Like other document generation schemes that came before it, the browser’s HTML language lacked programmability. HTML pages were inert, like pages in a book, and could not be transformed under program control. Brendan Eich’s invention of JavaScript would change all that in 1995 — and go on to become the most important language in the history of computing.

I can make that claim with confidence because, as we all know, the browser with its HTML technology went everywhere. Every school and business had a web page. Every shopping catalog and record label had one, too. And everywhere the browser went, JavaScript went with it.

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Every computing device that could display a web browser, like phones and smart TVs, would get JavaScript, too. Overnight and without even trying, JS had been installed on more machines than any language in history — and was seeing more programs written for it than any previous language. Today, JavaScript even runs servers directly with a setup known as Node.JS.

Both Apple’s Newton from 1993 and its first iPhone from 2007 included a web browser, but Newton didn’t run JavaScript. Today, Apple prevents other companies from running their own browsers or JavaScript engines on iOS for fear that they might compete with the built-in browser’s security, as well as the company’s App Store.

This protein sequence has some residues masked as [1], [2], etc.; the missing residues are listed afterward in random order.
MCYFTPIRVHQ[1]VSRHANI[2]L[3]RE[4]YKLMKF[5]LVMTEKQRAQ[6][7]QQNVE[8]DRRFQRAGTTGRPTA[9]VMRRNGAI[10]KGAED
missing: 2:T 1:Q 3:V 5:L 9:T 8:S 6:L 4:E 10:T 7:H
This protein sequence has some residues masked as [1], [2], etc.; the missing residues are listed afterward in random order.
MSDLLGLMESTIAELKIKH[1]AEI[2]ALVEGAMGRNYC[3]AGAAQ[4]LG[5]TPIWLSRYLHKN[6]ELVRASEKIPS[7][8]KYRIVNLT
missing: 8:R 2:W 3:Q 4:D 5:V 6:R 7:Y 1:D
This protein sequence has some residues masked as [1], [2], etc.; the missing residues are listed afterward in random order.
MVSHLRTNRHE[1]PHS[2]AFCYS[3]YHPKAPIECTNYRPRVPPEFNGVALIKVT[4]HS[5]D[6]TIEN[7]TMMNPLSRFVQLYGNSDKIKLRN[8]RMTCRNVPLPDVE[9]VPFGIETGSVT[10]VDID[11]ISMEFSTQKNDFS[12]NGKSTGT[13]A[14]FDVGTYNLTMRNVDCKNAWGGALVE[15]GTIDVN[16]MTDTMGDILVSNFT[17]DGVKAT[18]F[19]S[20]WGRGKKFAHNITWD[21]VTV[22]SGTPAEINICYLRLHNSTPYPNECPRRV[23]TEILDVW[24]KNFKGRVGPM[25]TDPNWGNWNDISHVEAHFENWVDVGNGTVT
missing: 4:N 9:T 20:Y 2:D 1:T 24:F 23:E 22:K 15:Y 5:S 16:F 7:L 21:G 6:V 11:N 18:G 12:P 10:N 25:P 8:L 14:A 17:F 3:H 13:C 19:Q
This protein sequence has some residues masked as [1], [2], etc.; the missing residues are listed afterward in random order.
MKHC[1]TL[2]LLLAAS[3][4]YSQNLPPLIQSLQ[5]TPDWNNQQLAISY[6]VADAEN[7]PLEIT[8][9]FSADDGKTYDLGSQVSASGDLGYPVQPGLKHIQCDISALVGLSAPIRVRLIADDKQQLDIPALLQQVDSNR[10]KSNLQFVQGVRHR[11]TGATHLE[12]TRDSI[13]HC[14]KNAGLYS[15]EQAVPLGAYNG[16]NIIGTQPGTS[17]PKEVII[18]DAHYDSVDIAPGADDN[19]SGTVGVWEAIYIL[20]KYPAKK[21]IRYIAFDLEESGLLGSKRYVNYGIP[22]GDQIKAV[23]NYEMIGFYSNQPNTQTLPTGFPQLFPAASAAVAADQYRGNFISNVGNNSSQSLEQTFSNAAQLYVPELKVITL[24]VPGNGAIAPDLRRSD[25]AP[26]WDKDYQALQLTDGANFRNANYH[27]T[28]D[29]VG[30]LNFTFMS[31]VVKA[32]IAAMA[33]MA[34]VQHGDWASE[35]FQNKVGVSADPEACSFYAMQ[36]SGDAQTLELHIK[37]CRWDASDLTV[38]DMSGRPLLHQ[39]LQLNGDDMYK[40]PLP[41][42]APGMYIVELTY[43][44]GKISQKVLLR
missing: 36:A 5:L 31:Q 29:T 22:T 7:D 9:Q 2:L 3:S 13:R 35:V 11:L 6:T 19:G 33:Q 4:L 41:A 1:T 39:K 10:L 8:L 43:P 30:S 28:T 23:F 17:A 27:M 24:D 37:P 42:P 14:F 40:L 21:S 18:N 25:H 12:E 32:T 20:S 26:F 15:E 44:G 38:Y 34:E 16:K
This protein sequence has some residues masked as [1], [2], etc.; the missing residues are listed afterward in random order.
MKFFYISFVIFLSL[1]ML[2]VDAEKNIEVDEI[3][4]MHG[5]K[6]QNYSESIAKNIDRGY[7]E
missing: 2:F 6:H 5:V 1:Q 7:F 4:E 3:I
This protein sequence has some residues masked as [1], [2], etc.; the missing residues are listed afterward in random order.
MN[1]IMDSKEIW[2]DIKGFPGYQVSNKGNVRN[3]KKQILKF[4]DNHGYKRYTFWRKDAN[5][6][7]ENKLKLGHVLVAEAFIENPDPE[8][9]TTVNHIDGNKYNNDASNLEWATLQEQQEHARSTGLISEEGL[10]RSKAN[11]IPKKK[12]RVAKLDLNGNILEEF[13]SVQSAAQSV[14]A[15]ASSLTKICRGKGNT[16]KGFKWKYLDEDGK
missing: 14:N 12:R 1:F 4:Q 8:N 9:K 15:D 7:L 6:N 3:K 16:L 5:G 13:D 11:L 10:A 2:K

Yeah, But Why Typescript?

If JavaScript is the bee’s knees and already works everywhere, what do we need Typescript for? The best way to think about TS is that it’s JavaScript from the future. Over time, regular old JS that’s available everywhere (called ECMAScript) begins to look more like Typescript as the committee that makes those decisions (that’s the ECMA in the official name) adopts many improvements from the newer version. Until then, Microsoft has helpfully introduced Typescript and, with it, the future is now.